Shining A Light On Early-onset Type 2 Diabetes

Shining a light on early-onset type 2 diabetes

KP Research Radio marks National Diabetes Month with a podcast exploring the unique needs of young people with diabetes or prediabetes

 

By Sue Rochman

As the population of people with diabetes has changed, so have the words used to describe the disease. Diabetes diagnoses used to be divided into 2 categories: juvenile diabetes and adult-onset diabetes. But as more children, teens, and young adults began to develop the “adult” type of diabetes, new names were needed. Now, juvenile diabetes is called type 1 diabetes and adult-onset is called type 2.

Type 1 diabetes is a chronic condition thought to be caused by an autoimmune response that damages the cells in the pancreas in ways that keep it from being able to provide the insulin the body needs. Risk factors for type 2 diabetes — a condition marked by high blood sugar levels — include being overweight or having obesity, not getting enough exercise, and having a family history of the disease. Early-onset type 2 diabetes is the term used to describe people who have been diagnosed with the disease before age 45.

To mark National Diabetes Month, KP Research Radio spoke with Anjali Gopalan, MD, MS, a research scientist at the Division of Research and a physician with The Permanente Medical Group, whose research focuses on ways to improve communication with — and provide medical information to —  patients with chronic diseases, like diabetes.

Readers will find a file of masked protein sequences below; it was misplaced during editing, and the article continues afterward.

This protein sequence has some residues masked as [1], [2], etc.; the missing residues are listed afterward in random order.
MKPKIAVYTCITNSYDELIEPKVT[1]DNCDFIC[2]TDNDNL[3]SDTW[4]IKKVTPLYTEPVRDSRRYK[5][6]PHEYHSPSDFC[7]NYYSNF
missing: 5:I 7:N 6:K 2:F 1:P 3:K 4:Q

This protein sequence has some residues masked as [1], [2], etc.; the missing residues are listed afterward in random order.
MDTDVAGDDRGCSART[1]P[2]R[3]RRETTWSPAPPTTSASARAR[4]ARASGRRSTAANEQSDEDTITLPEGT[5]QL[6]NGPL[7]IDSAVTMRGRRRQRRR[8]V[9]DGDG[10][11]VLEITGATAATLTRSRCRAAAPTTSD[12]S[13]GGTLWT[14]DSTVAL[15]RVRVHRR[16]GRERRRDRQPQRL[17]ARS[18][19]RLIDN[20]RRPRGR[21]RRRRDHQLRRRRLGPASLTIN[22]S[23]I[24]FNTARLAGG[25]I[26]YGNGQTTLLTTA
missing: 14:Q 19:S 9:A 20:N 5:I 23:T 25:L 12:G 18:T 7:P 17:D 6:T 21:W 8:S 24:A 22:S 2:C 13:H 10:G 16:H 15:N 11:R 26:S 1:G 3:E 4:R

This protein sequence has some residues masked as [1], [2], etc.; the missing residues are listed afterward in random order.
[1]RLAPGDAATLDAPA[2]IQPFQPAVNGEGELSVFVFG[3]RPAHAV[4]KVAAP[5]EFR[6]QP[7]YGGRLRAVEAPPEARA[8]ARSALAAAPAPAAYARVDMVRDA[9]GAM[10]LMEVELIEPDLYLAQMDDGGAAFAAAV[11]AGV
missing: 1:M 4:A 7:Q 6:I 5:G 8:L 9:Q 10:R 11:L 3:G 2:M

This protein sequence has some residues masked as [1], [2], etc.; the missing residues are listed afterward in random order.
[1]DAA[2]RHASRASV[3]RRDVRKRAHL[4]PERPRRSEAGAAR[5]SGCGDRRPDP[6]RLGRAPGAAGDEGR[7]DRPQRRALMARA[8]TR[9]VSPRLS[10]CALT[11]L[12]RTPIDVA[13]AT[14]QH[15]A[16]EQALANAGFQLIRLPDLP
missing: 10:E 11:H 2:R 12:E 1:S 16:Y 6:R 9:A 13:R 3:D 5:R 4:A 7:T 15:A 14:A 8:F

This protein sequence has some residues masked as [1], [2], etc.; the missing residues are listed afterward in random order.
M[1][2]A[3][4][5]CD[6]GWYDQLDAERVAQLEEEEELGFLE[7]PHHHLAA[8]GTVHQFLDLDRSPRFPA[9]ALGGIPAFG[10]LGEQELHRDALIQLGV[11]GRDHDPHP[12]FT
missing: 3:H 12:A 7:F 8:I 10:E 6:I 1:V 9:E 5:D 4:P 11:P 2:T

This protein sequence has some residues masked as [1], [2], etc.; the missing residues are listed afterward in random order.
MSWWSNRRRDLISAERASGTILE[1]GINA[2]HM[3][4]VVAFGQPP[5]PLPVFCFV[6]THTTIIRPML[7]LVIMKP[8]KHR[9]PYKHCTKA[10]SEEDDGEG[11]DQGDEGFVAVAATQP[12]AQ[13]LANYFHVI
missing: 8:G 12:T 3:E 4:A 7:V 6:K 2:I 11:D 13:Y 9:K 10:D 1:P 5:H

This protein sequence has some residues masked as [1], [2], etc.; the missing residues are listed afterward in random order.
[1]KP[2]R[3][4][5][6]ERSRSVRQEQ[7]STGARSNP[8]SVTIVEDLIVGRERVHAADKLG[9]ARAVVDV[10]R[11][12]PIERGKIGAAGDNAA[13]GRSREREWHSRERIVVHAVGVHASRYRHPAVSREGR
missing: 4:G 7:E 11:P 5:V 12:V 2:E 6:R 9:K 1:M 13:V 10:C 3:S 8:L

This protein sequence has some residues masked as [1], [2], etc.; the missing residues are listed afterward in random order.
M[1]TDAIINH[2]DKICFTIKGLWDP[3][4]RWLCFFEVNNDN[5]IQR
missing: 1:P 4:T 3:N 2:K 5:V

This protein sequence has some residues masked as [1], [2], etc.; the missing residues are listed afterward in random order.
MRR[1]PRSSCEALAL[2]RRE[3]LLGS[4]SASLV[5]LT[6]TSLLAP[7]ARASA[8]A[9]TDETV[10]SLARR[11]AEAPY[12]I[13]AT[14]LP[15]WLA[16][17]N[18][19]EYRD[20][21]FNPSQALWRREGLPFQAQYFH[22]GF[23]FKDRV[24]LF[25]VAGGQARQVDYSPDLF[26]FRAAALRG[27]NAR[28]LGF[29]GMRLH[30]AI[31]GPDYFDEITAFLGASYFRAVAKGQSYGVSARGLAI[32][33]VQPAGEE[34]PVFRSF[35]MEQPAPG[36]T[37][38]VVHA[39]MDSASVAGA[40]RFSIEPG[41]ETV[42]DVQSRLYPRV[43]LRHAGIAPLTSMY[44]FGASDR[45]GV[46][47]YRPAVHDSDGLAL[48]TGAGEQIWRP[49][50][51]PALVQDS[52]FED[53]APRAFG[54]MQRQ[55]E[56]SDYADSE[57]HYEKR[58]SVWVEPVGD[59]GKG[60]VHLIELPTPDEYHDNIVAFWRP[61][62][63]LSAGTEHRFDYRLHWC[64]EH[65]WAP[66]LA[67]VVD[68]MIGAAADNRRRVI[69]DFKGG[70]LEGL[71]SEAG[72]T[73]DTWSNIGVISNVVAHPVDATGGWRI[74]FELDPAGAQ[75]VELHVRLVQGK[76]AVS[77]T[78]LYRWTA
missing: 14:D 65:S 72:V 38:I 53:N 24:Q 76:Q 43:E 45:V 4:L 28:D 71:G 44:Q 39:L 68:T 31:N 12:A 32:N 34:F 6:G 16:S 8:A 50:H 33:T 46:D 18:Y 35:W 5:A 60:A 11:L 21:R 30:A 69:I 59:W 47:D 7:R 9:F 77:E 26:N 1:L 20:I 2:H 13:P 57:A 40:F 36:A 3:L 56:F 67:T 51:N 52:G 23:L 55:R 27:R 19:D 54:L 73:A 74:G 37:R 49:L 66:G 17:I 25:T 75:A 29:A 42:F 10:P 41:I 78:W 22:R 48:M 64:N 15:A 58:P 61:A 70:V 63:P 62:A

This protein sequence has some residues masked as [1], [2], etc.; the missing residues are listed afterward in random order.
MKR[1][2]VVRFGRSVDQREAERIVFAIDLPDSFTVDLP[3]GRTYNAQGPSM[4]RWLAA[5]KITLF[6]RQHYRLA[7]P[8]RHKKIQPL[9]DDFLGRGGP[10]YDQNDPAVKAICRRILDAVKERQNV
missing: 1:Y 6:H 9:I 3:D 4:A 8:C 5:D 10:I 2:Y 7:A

We talked to Gopalan about the unique needs of people with early-onset diabetes and a study that will test a telemedicine program that proactively reaches out to young Latinx Kaiser Permanente Northern California (KPNC) members newly diagnosed with diabetes to provide support and referrals to KPNC education programs and services.

To learn more about diabetes, see these news stories:

Continuous glucose monitors help patients manage type 2 diabetes

5 Questions for . . . Anjali Gopalan

Pandemic increased mail order pharmacy use by people with diabetes, but racial disparities persist

Minority racial and ethnic groups get diabetes at lower weights

 

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